The temperature outside was a brisk 23 degrees last Saturday morning when about two dozen D.C. residents learned what they could do to keep warm this winter while conserving energy and minimizing heating costs.
Red-nosed and watery-eyed, they gathered in All Souls' Church at 16th and Harvard Sts. NW to participate in the morning session of a two-session Home Energy Fair being presented by the D.C. Cooperative Extension Service of the University of the District of Columbia (Van Ness campus).
In a one-hour lecture and slide show given by John Polgreen, an extension service agent, residents learned the basis of do-it-yourself weatherproofing.
"The most important energy-saving device," said Polgreen, "is people."
After the slide presentation, several workshops were conducted. Tables were set up where people, guided by extension service agents, could practice what they had just learned.
One table was devoted to leaky faucets. Several faucet fixtures, mounted on pegboard, were dismantled and reassembled numerous times by participants.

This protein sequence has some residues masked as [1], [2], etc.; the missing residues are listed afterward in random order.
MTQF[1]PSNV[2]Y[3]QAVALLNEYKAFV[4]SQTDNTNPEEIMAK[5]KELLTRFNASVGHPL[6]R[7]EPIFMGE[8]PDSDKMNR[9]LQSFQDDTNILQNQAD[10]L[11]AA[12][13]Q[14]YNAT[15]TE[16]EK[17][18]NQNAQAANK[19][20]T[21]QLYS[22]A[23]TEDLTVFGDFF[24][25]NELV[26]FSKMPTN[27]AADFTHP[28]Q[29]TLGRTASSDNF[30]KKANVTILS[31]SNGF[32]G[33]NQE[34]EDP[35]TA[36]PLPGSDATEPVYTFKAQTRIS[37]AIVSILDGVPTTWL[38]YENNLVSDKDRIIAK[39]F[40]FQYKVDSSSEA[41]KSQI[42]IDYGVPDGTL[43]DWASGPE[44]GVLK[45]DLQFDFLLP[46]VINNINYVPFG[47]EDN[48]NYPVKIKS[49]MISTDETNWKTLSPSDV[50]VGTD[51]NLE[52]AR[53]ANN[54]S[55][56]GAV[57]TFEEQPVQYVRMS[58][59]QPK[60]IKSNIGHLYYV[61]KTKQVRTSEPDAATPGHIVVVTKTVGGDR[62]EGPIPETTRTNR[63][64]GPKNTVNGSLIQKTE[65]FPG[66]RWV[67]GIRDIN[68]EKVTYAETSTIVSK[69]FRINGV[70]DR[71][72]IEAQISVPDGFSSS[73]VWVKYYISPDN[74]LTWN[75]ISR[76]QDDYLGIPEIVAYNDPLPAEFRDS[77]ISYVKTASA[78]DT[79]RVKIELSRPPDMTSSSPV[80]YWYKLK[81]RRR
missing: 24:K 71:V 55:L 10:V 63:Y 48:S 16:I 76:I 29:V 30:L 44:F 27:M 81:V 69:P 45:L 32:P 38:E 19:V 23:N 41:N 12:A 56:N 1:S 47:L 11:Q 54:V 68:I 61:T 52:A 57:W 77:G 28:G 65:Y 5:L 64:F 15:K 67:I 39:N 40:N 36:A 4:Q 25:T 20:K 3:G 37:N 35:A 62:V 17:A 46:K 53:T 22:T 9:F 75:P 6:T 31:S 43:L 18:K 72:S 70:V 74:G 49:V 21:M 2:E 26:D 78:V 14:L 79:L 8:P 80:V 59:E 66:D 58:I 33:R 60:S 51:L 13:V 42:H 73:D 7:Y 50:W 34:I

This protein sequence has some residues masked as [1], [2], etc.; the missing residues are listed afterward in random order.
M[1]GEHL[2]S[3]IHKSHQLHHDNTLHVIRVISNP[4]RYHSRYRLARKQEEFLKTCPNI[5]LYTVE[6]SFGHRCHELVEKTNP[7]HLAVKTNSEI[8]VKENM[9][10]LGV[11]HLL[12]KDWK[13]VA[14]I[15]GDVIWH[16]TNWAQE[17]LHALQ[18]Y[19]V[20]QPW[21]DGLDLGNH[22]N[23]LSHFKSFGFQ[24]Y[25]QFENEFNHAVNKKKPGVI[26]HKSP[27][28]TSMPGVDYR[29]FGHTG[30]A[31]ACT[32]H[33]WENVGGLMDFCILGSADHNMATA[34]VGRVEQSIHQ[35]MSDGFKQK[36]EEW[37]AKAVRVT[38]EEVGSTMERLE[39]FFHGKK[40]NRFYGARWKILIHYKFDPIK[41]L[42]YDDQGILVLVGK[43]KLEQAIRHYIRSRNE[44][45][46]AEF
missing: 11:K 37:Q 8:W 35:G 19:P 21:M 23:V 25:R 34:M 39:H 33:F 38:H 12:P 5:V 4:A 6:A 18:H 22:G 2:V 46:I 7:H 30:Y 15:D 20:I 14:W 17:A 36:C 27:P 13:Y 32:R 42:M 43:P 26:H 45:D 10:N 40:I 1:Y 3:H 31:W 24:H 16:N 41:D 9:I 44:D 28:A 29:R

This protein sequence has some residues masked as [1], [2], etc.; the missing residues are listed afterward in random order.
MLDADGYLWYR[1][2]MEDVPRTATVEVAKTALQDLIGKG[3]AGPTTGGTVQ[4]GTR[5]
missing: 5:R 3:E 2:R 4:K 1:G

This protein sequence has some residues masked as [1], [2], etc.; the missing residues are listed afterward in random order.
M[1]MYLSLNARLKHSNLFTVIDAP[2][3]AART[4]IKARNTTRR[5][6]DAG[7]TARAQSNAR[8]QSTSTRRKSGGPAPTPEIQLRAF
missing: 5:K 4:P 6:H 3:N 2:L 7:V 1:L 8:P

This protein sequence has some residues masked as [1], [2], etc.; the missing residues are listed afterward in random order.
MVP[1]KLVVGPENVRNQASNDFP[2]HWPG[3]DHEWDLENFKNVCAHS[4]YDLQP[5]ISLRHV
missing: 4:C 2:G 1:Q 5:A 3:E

A leaking faucet can waste as much as 6,000 gallons of water a year, participants were told. If hot water is leaking, the waste will also show up in higher heating bills.
Other tables were devoted to solar heating, caulking, weatherstripping, insulating and weatherproofing windows by covering them with vinyl sheets.
Armed with hammers, screwdrivers, putty knives, staple guns and caulking guns, the participants insulated display walls, floors, windows and doors. In the process, they also learned how to weatherproof their own homes.
By the time the morning group had thinned out, the city was somewhat warmer 28 degrees.
The Cooperative Extension Service periodically offers a series of basic home repair workshops free to D.C. residents. For information, call 282-7410.